Ken Connor

Popular culture is blindly embracing science and ignoring legitimate moral concerns. Human dignity is steadily being eroded in the pursuit of the "advancement of science" and the quest for "cures." Increasingly, we are losing our common understanding of what it means to be a human being, and the idea that human beings are something "special" is rapidly becoming an antiquated notion.

Science is unquestionably a worthwhile pursuit, but many have come to view science as an end unto itself. The unbridled pursuit of science and technology is glorified, and any who suggest constraining science within limits of morality or propriety are condemned. Raising the simple question of whether something should be done is considered taboo. Radical science advocates are only interested in whether something can be done. Central to the "science without limits" view is the notion that man is merely an animal, the product of random chance. God is removed from the creation equation and the notion of moral truth is abandoned. Notions of right and wrong are relegated to the spheres of theology and philosophy and do not constrain the consciences or actions of radical scientists.

The latest example of the results of radical science is the blending of human DNA and animal cells in Britain. There scientists extracted the DNA from a human embryonic cell and injected it into a "emptied" cow egg. This process, it is argued, produces a 99.9% human embryo from which scientists can harvest stem cells for further research and analysis. A group at Newcastle University led by Lyle Armstrong produced one such "cybrid" embryo (cytoplasmic hybrid) on April 1. It lived three days and grew to 32 cells. The ultimate goal is to extend a cybrid's life cycle to six days, at which time stem cells can be removed.

Current British law makes it illegal to allow these cybrids to live longer than 14 days or to implant them into a human womb. The use of animal eggs is justified by the shortage of human eggs and the danger to women in harvesting them. The process is authorized upon receipt of a license from the Human Fertilisation and Embryology Authority.

The creation of cybrids by the scientific community represents a frontal assault on human dignity. The mixing of human and animal cells for the purpose of creating a 99.9% person is a grave violation of the natural order and strikes at the heart of what it means to be a human being. If the practice is allowed to persist, the percentages will inevitably change based on the utility of the various combinations of humans and animals. The average person recoils at such a practice, but not the radical scientists.

Scientists working in embryology have long clamored for the complete freedom to create, manipulate and destroy embryos as they see fit. On top of this clamor, they demand a blank check from the government in pursuit of this research and are indignant at any restrictions. The British government recently considered a ban on the creation of cybrids, but quickly "retreated after a revolt by scientists."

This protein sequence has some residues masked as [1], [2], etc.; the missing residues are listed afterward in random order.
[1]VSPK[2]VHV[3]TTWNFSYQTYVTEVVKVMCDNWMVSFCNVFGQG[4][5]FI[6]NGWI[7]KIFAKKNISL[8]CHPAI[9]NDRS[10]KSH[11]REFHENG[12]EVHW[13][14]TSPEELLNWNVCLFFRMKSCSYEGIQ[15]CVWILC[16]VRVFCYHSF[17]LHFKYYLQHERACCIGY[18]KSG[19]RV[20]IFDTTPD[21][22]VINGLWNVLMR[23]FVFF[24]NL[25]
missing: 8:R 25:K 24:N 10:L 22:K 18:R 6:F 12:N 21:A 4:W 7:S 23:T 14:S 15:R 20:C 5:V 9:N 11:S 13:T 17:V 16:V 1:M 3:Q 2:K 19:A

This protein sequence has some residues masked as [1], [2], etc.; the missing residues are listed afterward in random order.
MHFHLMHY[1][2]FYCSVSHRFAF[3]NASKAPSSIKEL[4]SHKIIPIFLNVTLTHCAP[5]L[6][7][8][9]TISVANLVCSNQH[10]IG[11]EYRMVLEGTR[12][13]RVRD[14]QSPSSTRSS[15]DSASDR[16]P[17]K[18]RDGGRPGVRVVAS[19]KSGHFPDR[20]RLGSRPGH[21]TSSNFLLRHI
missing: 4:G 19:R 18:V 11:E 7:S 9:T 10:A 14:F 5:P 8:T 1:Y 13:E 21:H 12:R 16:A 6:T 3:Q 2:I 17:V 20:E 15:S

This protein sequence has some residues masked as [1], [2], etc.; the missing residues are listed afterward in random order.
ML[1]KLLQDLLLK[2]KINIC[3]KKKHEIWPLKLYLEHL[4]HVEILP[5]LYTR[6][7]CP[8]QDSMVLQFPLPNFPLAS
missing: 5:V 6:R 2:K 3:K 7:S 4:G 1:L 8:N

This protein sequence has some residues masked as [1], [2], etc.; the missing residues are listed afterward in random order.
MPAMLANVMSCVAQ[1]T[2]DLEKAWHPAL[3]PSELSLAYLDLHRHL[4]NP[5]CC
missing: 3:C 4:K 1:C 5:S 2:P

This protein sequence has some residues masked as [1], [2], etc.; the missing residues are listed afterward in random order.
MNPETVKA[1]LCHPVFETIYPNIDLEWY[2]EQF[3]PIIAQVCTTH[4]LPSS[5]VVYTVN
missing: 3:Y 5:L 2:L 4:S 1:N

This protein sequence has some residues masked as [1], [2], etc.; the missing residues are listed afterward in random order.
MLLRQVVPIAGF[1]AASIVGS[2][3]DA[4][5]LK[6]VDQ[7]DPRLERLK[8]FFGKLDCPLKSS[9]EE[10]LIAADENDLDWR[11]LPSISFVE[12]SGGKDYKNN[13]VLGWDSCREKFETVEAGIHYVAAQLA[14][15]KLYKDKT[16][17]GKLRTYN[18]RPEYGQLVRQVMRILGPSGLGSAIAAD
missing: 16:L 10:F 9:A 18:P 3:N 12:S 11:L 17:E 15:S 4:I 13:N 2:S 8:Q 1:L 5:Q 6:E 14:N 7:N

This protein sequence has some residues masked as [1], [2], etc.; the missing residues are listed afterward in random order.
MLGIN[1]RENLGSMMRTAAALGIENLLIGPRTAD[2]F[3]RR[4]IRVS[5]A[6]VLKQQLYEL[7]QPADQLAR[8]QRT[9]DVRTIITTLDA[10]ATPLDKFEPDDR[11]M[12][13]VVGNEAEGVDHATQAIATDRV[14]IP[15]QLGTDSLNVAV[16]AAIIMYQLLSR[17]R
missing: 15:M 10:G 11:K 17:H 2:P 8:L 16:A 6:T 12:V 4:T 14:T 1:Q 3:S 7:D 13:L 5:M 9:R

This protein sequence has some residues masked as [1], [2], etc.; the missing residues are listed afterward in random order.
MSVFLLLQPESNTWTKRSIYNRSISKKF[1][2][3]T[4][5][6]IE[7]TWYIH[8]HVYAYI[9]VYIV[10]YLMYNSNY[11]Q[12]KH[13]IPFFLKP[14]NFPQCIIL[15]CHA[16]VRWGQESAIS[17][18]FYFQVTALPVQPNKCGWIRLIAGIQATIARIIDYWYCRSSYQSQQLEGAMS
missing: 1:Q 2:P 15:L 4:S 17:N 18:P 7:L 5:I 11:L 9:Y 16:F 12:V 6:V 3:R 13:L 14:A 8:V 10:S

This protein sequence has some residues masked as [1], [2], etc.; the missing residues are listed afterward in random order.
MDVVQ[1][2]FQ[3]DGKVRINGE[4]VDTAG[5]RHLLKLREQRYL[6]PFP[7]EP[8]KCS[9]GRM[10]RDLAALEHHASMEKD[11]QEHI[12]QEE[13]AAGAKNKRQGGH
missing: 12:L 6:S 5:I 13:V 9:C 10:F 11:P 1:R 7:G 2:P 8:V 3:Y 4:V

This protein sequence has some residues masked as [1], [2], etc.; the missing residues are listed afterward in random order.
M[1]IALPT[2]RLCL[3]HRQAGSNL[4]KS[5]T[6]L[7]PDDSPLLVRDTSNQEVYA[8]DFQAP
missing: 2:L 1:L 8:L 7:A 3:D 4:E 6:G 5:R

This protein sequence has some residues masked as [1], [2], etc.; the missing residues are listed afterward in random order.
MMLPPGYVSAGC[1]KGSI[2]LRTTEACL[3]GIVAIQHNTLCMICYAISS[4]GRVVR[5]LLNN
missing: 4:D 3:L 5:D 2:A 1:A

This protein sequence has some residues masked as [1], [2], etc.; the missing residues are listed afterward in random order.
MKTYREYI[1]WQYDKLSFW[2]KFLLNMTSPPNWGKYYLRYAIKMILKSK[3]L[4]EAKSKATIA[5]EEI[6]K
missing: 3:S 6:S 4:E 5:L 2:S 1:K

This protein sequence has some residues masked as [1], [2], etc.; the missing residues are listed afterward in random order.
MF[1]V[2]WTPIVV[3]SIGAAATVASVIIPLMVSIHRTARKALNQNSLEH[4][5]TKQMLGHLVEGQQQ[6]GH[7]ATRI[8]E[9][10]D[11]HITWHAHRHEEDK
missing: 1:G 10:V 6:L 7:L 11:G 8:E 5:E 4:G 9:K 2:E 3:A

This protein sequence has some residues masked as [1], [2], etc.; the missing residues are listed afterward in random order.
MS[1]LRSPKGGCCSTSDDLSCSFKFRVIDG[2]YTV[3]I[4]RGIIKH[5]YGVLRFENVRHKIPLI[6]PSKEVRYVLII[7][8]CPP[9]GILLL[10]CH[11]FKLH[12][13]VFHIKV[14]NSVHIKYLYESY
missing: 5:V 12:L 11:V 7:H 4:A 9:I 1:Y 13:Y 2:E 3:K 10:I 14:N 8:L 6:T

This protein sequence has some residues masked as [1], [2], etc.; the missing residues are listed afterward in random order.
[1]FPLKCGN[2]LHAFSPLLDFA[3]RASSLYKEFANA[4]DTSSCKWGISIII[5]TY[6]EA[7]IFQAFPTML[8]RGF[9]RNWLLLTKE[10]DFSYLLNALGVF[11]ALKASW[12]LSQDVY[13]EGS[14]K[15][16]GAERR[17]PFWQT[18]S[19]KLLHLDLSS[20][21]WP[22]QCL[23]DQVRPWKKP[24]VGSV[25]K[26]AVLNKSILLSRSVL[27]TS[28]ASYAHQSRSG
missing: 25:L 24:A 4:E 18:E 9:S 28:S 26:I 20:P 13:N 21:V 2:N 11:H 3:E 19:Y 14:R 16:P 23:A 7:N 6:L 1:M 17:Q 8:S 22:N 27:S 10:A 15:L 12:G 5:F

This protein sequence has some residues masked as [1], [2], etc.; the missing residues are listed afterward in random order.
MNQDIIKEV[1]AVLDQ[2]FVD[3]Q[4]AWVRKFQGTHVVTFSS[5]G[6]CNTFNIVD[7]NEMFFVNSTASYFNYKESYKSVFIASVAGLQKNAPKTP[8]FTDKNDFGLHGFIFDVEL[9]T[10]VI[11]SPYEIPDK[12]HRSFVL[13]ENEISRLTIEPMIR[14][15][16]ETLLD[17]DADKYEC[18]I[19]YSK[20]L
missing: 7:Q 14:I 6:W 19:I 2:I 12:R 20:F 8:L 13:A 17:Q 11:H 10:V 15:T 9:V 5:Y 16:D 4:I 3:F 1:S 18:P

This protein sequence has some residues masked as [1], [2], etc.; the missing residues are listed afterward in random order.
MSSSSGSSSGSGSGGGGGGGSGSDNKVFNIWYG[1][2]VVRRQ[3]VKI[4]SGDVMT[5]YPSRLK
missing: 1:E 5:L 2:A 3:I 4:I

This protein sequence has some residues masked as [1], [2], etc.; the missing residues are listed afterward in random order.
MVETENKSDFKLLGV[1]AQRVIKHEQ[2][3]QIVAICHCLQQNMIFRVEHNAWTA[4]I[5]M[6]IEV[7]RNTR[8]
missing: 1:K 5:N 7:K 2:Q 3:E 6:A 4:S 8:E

The scientists hold out the promise of "cures" for diseases and disabilities in order to circumvent ethical concerns. These supposed future cures are the carrots with which the scientific community is manipulating the politicians.

Sadly, the truth about these ghoulish practices is usually buried under complex scientific verbiage and ambiguous promises. Professor Neil Scolding of Bristol University, a Catholic researcher into stem cells, stated that the practical prospect of human and animal DNA working in harmony and producing a useful organism is "a big ask".

Professor Scolding also refers to the new, more successful developments in adult stem cell research as an approach which could hold great cures while also avoiding the ethical problems of "cybrids" and embryonic stem cell research. He comments that these promising adult stem cell developments make it "all the more inexplicable why a small minority of UK stem cell scientists wants to pursue the extraordinarily complex and frankly speculative hybrid approach."

Unfortunately, the British Commons has completely acquiesced to the limitless pursuit of embryological science. Instead of seeking to ban this practice, they have proposed a "Human Fertilisation and Embryology Bill" which would give an official stamp of approval on the manufacture of cybrids.

Cardinal Keith O'Brien, Archbishop of St. Andrews and Edinburgh, responded effectively to the idea that morality and restraint should be sacrificed on the altar of "cures". He said, "It is worth remembering that France, Germany, Italy, Canada and Australia have all banned the grotesque procedures we seek to legalise. Could it be that the citizens and politicians of those countries care nothing for the chronically ill among them? Perhaps they don't want to develop cures for therapies; perhaps they are simply anti-scientific luddites! Or could it be that we are wrong and these democracies see no reason to attack the sanctity and dignity of human life when many alternatives exist?"

The Cardinal is right to sound the alarm. Human dignity will be lost completely if mankind does not act to create ethical boundaries for scientific investigation. Respect for human life must be the pole star that guides science and technology. The foundation of human dignity is that human beings are created in the image of God. If we lose sight of that fact, all humanity will suffer and radical science will become one of the chief instruments that produces that suffering.


Ken Connor

Ken Connor is Chairman of the Center for a Just Society in Washington, DC.